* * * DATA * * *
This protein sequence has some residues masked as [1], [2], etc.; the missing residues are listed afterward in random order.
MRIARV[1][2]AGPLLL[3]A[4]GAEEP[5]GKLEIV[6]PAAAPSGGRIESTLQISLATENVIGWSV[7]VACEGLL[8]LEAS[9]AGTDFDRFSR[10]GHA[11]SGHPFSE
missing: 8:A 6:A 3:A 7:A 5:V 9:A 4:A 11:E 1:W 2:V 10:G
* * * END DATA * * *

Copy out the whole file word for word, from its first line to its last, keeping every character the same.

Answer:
This protein sequence has some residues masked as [1], [2], etc.; the missing residues are listed afterward in random order.
MRIARV[1][2]AGPLLL[3]A[4]GAEEP[5]GKLEIV[6]PAAAPSGGRIESTLQISLATENVIGWSV[7]VACEGLL[8]LEAS[9]AGTDFDRFSR[10]GHA[11]SGHPFSE
missing: 8:A 6:A 3:A 7:A 5:V 9:A 4:A 11:E 1:W 2:V 10:G